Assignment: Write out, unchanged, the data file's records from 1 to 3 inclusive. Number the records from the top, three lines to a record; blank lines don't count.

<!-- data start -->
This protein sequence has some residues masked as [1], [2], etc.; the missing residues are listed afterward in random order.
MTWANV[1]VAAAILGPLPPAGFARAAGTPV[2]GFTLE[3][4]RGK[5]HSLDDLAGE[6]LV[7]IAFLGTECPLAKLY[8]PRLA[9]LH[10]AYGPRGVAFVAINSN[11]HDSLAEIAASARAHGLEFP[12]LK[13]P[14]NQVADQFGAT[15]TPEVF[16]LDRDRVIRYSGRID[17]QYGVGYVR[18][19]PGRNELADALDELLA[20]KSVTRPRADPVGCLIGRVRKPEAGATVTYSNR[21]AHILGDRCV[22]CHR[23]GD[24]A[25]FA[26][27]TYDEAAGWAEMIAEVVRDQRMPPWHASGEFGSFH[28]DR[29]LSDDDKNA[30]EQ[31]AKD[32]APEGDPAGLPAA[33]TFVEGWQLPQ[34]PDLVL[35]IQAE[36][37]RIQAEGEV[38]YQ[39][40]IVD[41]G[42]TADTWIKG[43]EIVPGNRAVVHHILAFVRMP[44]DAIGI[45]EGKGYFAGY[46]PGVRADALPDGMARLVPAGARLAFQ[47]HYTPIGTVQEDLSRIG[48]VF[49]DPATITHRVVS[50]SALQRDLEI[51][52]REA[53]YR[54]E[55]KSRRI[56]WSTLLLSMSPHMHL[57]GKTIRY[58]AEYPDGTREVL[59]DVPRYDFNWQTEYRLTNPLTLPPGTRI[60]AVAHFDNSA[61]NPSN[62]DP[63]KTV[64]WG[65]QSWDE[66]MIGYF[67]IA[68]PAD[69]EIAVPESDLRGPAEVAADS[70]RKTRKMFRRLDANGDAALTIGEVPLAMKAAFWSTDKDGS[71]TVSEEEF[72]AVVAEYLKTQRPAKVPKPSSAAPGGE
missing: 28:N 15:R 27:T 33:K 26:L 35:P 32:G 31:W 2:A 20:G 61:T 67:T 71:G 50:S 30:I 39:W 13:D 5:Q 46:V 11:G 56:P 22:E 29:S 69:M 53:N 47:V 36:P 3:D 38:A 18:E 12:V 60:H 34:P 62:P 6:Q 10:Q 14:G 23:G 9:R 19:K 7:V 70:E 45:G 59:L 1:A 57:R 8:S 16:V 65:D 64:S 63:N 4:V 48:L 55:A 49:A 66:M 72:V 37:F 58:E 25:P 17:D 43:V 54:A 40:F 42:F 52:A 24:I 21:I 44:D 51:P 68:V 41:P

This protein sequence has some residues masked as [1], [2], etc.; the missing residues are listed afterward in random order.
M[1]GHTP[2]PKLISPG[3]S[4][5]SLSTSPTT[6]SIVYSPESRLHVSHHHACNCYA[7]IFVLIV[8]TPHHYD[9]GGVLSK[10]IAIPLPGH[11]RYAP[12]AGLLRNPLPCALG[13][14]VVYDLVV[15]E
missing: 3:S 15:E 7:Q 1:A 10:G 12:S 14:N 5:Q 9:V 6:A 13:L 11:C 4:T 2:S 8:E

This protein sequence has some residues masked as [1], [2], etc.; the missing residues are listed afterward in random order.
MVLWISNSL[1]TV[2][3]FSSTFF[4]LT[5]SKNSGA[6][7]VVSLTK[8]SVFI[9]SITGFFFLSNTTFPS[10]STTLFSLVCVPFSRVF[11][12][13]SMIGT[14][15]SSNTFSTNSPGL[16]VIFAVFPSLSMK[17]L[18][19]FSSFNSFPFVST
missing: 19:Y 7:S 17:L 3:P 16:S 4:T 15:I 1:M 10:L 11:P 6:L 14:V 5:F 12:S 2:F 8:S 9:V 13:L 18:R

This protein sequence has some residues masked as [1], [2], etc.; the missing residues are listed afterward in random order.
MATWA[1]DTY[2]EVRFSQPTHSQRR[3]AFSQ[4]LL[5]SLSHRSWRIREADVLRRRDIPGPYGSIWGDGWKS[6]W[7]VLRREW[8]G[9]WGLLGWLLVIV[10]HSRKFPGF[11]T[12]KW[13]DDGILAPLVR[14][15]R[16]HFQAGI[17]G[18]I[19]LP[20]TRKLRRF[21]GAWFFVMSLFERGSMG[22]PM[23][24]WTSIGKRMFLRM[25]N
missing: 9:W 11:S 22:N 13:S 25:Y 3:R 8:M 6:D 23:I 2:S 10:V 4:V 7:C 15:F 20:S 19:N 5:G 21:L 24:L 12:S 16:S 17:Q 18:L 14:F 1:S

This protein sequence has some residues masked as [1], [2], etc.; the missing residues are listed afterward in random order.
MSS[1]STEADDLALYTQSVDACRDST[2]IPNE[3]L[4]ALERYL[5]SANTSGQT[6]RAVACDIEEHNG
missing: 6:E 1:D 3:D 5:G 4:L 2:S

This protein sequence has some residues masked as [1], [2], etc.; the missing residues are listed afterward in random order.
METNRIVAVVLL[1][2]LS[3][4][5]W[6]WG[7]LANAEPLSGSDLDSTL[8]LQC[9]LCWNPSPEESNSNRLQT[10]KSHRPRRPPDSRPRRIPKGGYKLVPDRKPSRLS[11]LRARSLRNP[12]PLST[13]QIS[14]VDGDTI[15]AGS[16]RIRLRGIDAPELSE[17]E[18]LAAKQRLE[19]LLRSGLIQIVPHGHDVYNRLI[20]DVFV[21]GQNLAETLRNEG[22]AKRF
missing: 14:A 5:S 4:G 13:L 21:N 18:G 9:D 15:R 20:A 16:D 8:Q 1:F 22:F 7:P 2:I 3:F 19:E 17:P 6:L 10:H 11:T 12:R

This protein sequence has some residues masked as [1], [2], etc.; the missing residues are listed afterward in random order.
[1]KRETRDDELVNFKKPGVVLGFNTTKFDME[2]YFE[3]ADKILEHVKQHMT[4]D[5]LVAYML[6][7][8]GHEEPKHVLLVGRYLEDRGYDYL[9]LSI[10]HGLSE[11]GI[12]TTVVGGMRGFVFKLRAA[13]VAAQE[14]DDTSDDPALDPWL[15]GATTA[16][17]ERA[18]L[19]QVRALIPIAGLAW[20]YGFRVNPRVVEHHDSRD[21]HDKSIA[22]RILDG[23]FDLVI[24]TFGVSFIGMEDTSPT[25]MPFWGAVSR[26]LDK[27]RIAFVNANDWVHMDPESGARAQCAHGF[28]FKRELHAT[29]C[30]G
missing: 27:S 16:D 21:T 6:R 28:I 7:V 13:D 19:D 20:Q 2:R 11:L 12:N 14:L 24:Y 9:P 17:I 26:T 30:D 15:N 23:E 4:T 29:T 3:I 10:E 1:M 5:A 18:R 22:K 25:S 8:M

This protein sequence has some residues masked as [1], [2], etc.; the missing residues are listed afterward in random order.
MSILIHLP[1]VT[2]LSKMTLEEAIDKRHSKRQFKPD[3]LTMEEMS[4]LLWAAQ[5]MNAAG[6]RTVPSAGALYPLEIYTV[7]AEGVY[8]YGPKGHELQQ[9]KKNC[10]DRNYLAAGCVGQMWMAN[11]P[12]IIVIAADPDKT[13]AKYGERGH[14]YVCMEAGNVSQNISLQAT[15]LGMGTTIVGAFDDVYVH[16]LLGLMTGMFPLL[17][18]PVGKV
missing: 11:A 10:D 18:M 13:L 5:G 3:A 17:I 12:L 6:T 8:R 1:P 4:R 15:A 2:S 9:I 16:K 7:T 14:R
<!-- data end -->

This protein sequence has some residues masked as [1], [2], etc.; the missing residues are listed afterward in random order.
MTWANV[1]VAAAILGPLPPAGFARAAGTPV[2]GFTLE[3][4]RGK[5]HSLDDLAGE[6]LV[7]IAFLGTECPLAKLY[8]PRLA[9]LH[10]AYGPRGVAFVAINSN[11]HDSLAEIAASARAHGLEFP[12]LK[13]P[14]NQVADQFGAT[15]TPEVF[16]LDRDRVIRYSGRID[17]QYGVGYVR[18][19]PGRNELADALDELLA[20]KSVTRPRADPVGCLIGRVRKPEAGATVTYSNR[21]AHILGDRCV[22]CHR[23]GD[24]A[25]FA[26][27]TYDEAAGWAEMIAEVVRDQRMPPWHASGEFGSFH[28]DR[29]LSDDDKNA[30]EQ[31]AKD[32]APEGDPAGLPAA[33]TFVEGWQLPQ[34]PDLVL[35]IQAE[36][37]RIQAEGEV[38]YQ[39][40]IVD[41]G[42]TADTWIKG[43]EIVPGNRAVVHHILAFVRMP[44]DAIGI[45]EGKGYFAGY[46]PGVRADALPDGMARLVPAGARLAFQ[47]HYTPIGTVQEDLSRIG[48]VF[49]DPATITHRVVS[50]SALQRDLEI[51][52]REA[53]YR[54]E[55]KSRRI[56]WSTLLLSMSPHMHL[57]GKTIRY[58]AEYPDGTREVL[59]DVPRYDFNWQTEYRLTNPLTLPPGTRI[60]AVAHFDNSA[61]NPSN[62]DP[63]KTV[64]WG[65]QSWDE[66]MIGYF[67]IA[68]PAD[69]EIAVPESDLRGPAEVAADS[70]RKTRKMFRRLDANGDAALTIGEVPLAMKAAFWSTDKDGS[71]TVSEEEF[72]AVVAEYLKTQRPAKVPKPSSAAPGGE
missing: 28:N 15:R 27:T 33:K 26:L 35:P 32:G 31:W 2:A 20:G 61:T 67:T 71:G 50:S 30:I 39:W 13:D 5:Q 46:V 11:G 56:P 22:E 29:S 69:M 53:N 47:V 36:P 3:D 38:A 18:E 12:V 60:H 34:P 62:P 6:Q 10:Q 14:G 23:G 9:R 19:K 7:V 70:E 45:G 59:L 1:A 57:R 8:S 16:V 65:D 64:S 63:N 4:V 48:L 55:A 49:A 66:M 72:V 37:F 58:E 25:P 17:D 43:V 54:A 40:F 42:F 52:A 24:I 21:I 44:D 51:P 68:V 41:P

This protein sequence has some residues masked as [1], [2], etc.; the missing residues are listed afterward in random order.
M[1]GHTP[2]PKLISPG[3]S[4][5]SLSTSPTT[6]SIVYSPESRLHVSHHHACNCYA[7]IFVLIV[8]TPHHYD[9]GGVLSK[10]IAIPLPGH[11]RYAP[12]AGLLRNPLPCALG[13][14]VVYDLVV[15]E
missing: 3:S 15:E 7:Q 1:A 10:G 12:S 14:N 5:Q 9:V 6:A 13:L 11:C 4:T 2:S 8:E

This protein sequence has some residues masked as [1], [2], etc.; the missing residues are listed afterward in random order.
MVLWISNSL[1]TV[2][3]FSSTFF[4]LT[5]SKNSGA[6][7]VVSLTK[8]SVFI[9]SITGFFFLSNTTFPS[10]STTLFSLVCVPFSRVF[11][12][13]SMIGT[14][15]SSNTFSTNSPGL[16]VIFAVFPSLSMK[17]L[18][19]FSSFNSFPFVST
missing: 19:Y 7:S 17:L 3:P 16:S 4:T 15:I 1:M 10:L 11:P 6:L 14:V 5:F 12:S 2:F 8:S 9:V 13:L 18:R